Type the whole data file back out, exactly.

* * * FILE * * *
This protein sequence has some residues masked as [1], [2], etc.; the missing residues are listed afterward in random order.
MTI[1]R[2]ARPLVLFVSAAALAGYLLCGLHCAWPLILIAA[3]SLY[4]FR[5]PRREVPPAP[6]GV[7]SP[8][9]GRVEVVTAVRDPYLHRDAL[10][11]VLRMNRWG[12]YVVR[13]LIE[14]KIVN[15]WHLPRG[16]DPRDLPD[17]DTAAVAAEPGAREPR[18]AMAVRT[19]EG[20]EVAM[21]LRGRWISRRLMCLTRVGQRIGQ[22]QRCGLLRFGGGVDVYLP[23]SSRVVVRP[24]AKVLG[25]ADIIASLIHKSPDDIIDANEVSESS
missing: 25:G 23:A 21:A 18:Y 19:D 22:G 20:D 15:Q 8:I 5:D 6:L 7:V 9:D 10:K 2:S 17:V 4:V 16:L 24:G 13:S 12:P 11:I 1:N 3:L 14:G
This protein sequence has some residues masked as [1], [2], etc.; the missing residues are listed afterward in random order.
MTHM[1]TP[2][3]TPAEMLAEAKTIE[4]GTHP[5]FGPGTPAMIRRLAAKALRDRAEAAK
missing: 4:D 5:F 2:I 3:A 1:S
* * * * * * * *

This protein sequence has some residues masked as [1], [2], etc.; the missing residues are listed afterward in random order.
MTI[1]R[2]ARPLVLFVSAAALAGYLLCGLHCAWPLILIAA[3]SLY[4]FR[5]PRREVPPAP[6]GV[7]SP[8][9]GRVEVVTAVRDPYLHRDAL[10][11]VLRMNRWG[12]YVVR[13]LIE[14]KIVN[15]WHLPRG[16]DPRDLPD[17]DTAAVAAEPGAREPR[18]AMAVRT[19]EG[20]EVAM[21]LRGRWISRRLMCLTRVGQRIGQ[22]QRCGLLRFGGGVDVYLP[23]SSRVVVRP[24]AKVLG[25]ADIIASLIHKSPDDIIDANEVSESS
missing: 25:G 23:A 21:A 18:Y 19:D 22:G 20:D 15:Q 8:I 5:D 6:L 7:V 9:D 10:K 2:S 17:V 4:V 16:L 24:G 13:S 12:P 11:I 1:N 3:L 14:G
This protein sequence has some residues masked as [1], [2], etc.; the missing residues are listed afterward in random order.
MTHM[1]TP[2][3]TPAEMLAEAKTIE[4]GTHP[5]FGPGTPAMIRRLAAKALRDRAEAAK
missing: 4:D 5:F 2:I 3:A 1:S